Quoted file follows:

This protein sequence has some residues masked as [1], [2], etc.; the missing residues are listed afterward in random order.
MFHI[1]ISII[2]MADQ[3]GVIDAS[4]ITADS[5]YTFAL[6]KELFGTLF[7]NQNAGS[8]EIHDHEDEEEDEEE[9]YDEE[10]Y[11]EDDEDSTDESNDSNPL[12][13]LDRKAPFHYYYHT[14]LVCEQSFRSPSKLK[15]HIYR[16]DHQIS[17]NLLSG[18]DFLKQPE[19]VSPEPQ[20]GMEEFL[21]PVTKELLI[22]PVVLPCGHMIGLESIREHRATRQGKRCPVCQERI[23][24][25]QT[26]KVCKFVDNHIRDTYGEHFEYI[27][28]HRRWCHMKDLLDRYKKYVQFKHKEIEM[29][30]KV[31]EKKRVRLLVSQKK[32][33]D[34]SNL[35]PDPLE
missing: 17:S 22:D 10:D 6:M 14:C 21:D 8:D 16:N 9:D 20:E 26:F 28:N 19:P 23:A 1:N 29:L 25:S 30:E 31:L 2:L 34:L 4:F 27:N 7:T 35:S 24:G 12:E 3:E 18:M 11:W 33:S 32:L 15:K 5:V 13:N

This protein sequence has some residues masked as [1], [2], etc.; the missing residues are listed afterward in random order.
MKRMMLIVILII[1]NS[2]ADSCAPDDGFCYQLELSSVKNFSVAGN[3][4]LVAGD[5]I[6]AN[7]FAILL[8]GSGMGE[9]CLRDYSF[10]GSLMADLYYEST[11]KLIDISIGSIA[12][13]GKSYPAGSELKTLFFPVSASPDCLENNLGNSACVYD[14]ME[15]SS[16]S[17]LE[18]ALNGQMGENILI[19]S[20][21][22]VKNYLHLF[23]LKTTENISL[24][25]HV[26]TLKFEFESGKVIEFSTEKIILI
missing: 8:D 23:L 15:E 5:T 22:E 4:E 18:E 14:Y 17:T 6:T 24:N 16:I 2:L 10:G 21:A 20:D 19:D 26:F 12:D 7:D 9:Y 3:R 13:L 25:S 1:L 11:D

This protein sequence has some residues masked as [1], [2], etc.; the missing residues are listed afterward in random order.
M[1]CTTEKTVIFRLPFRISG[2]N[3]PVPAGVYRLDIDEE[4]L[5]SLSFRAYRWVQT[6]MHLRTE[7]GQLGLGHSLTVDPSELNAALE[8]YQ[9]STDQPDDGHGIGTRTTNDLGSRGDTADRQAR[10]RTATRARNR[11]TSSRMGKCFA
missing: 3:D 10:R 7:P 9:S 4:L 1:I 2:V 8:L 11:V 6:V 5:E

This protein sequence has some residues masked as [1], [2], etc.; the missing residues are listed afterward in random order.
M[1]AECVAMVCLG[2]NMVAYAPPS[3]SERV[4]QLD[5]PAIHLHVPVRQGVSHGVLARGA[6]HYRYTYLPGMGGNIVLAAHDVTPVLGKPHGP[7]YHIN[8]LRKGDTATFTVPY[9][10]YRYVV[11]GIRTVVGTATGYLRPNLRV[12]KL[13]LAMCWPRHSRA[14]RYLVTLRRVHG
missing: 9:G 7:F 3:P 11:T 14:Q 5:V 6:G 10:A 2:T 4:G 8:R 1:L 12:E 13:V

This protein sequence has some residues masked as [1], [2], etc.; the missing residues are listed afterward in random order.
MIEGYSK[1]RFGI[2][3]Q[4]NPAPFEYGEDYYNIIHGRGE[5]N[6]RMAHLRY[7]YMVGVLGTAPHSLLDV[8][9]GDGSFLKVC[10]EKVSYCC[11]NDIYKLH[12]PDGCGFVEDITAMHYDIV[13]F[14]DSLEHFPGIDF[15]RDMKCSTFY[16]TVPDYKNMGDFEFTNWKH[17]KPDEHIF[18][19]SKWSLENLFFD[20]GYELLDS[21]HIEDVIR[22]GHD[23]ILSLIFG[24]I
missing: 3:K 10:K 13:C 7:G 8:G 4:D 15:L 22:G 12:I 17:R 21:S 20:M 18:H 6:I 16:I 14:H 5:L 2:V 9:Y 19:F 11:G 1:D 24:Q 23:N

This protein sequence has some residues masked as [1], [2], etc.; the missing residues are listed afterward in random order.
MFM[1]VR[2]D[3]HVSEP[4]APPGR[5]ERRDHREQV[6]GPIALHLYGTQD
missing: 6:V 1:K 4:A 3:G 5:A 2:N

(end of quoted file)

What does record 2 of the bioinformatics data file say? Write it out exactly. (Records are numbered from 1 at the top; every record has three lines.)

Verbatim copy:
This protein sequence has some residues masked as [1], [2], etc.; the missing residues are listed afterward in random order.
MKRMMLIVILII[1]NS[2]ADSCAPDDGFCYQLELSSVKNFSVAGN[3][4]LVAGD[5]I[6]AN[7]FAILL[8]GSGMGE[9]CLRDYSF[10]GSLMADLYYEST[11]KLIDISIGSIA[12][13]GKSYPAGSELKTLFFPVSASPDCLENNLGNSACVYD[14]ME[15]SS[16]S[17]LE[18]ALNGQMGENILI[19]S[20][21][22]VKNYLHLF[23]LKTTENISL[24][25]HV[26]TLKFEFESGKVIEFSTEKIILI
missing: 8:D 23:L 15:E 5:T 22:E 4:E 18:E 14:Y 17:T 6:T 24:N 16:I 2:L 10:G 21:A 20:D 19:D 26:F 12:D 7:D 9:Y 3:R 13:L 25:S 1:L 11:D